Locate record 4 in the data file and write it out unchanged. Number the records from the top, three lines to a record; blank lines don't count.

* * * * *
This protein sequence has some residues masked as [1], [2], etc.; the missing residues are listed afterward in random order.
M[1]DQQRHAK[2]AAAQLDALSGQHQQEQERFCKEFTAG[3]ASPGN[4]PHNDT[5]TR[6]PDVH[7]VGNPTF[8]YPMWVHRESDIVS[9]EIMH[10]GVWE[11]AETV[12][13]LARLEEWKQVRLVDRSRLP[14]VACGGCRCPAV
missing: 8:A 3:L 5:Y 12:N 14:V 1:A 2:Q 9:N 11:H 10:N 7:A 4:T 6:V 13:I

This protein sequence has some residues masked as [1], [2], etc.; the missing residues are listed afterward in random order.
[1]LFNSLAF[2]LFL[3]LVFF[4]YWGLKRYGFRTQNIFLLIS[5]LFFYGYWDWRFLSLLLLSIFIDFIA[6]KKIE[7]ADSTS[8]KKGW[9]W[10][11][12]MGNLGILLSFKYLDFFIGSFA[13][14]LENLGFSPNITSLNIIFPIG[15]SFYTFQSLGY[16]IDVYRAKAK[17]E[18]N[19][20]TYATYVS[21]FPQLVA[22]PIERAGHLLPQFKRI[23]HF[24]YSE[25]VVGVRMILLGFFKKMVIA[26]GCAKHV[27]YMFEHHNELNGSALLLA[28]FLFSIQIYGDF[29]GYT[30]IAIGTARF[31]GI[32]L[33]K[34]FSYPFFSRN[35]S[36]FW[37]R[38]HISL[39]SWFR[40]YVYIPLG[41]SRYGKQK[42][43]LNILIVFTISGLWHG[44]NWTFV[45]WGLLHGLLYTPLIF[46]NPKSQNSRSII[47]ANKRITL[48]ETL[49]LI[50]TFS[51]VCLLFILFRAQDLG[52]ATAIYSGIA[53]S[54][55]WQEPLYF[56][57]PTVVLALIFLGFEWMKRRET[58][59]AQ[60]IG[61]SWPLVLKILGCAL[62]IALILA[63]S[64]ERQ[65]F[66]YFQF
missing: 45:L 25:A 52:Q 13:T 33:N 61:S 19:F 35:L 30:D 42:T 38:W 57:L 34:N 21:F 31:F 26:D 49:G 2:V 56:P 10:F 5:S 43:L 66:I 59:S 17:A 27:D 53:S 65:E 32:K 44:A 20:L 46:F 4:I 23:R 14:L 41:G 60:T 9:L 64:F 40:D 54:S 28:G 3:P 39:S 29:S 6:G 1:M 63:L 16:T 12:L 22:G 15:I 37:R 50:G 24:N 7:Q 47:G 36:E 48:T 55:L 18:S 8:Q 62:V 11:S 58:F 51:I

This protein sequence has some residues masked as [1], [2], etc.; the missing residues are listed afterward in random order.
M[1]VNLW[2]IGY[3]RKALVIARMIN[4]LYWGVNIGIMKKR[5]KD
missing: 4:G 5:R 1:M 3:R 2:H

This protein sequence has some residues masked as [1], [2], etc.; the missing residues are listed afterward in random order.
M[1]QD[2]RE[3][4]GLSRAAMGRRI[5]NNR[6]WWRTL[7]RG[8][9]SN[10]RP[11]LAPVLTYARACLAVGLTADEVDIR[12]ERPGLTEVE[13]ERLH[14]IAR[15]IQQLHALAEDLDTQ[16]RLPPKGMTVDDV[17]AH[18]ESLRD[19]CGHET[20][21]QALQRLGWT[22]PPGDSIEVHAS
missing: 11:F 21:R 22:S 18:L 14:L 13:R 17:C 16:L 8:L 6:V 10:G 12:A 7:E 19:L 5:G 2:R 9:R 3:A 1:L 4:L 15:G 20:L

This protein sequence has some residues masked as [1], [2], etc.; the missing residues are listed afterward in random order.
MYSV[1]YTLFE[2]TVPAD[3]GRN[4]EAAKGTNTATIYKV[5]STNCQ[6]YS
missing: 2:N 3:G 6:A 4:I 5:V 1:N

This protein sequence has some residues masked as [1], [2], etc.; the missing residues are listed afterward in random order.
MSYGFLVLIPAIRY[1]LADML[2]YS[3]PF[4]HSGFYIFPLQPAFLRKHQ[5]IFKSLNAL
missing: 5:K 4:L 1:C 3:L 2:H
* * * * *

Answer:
This protein sequence has some residues masked as [1], [2], etc.; the missing residues are listed afterward in random order.
M[1]QD[2]RE[3][4]GLSRAAMGRRI[5]NNR[6]WWRTL[7]RG[8][9]SN[10]RP[11]LAPVLTYARACLAVGLTADEVDIR[12]ERPGLTEVE[13]ERLH[14]IAR[15]IQQLHALAEDLDTQ[16]RLPPKGMTVDDV[17]AH[18]ESLRD[19]CGHET[20][21]QALQRLGWT[22]PPGDSIEVHAS
missing: 11:F 21:R 22:S 18:L 14:L 13:R 17:C 16:L 8:L 6:V 10:G 12:A 7:E 19:L 5:G 2:R 9:R 3:A 1:L 4:L 15:G 20:L